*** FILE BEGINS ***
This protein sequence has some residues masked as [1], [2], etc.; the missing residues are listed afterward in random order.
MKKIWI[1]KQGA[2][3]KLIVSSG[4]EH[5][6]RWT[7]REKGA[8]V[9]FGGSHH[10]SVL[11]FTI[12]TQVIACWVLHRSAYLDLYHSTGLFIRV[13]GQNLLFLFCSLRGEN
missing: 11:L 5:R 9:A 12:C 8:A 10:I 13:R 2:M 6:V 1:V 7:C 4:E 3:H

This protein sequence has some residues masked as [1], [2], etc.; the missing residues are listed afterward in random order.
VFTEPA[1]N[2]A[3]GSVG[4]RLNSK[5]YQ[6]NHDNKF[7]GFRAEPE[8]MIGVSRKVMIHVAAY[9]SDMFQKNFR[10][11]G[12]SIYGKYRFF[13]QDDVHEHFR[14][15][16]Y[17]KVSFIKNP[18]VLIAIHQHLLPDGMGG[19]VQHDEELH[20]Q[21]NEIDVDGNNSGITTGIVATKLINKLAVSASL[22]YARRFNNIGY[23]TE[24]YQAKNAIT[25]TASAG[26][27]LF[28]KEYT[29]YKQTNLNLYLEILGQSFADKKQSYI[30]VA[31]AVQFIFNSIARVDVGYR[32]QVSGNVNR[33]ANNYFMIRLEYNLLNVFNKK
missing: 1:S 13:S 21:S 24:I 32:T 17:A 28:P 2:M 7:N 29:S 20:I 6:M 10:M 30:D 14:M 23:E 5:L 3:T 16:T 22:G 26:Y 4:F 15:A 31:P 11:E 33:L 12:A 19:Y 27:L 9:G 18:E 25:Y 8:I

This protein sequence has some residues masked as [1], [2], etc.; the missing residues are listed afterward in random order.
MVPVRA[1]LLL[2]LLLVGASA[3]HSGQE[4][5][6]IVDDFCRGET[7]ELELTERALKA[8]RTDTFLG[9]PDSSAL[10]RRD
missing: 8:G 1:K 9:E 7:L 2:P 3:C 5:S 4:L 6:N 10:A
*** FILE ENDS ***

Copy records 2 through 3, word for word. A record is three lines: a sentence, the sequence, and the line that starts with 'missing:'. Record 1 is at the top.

This protein sequence has some residues masked as [1], [2], etc.; the missing residues are listed afterward in random order.
VFTEPA[1]N[2]A[3]GSVG[4]RLNSK[5]YQ[6]NHDNKF[7]GFRAEPE[8]MIGVSRKVMIHVAAY[9]SDMFQKNFR[10][11]G[12]SIYGKYRFF[13]QDDVHEHFR[14][15][16]Y[17]KVSFIKNP[18]VLIAIHQHLLPDGMGG[19]VQHDEELH[20]Q[21]NEIDVDGNNSGITTGIVATKLINKLAVSASL[22]YARRFNNIGY[23]TE[24]YQAKNAIT[25]TASAG[26][27]LF[28]KEYT[29]YKQTNLNLYLEILGQSFADKKQSYI[30]VA[31]AVQFIFNSIARVDVGYR[32]QVSGNVNR[33]ANNYFMIRLEYNLLNVFNKK
missing: 1:S 13:S 21:S 24:I 32:T 17:A 28:P 2:M 7:N 29:S 20:I 6:M 10:M 30:D 14:M 23:E 5:L 3:T 16:T 22:G 26:Y 4:F 15:A 31:P 11:E 33:L 12:A 19:Y 27:L 9:G 18:E 25:Y 8:I

This protein sequence has some residues masked as [1], [2], etc.; the missing residues are listed afterward in random order.
MVPVRA[1]LLL[2]LLLVGASA[3]HSGQE[4][5][6]IVDDFCRGET[7]ELELTERALKA[8]RTDTFLG[9]PDSSAL[10]RRD
missing: 8:G 1:K 9:E 7:L 2:P 3:C 5:S 4:L 6:N 10:A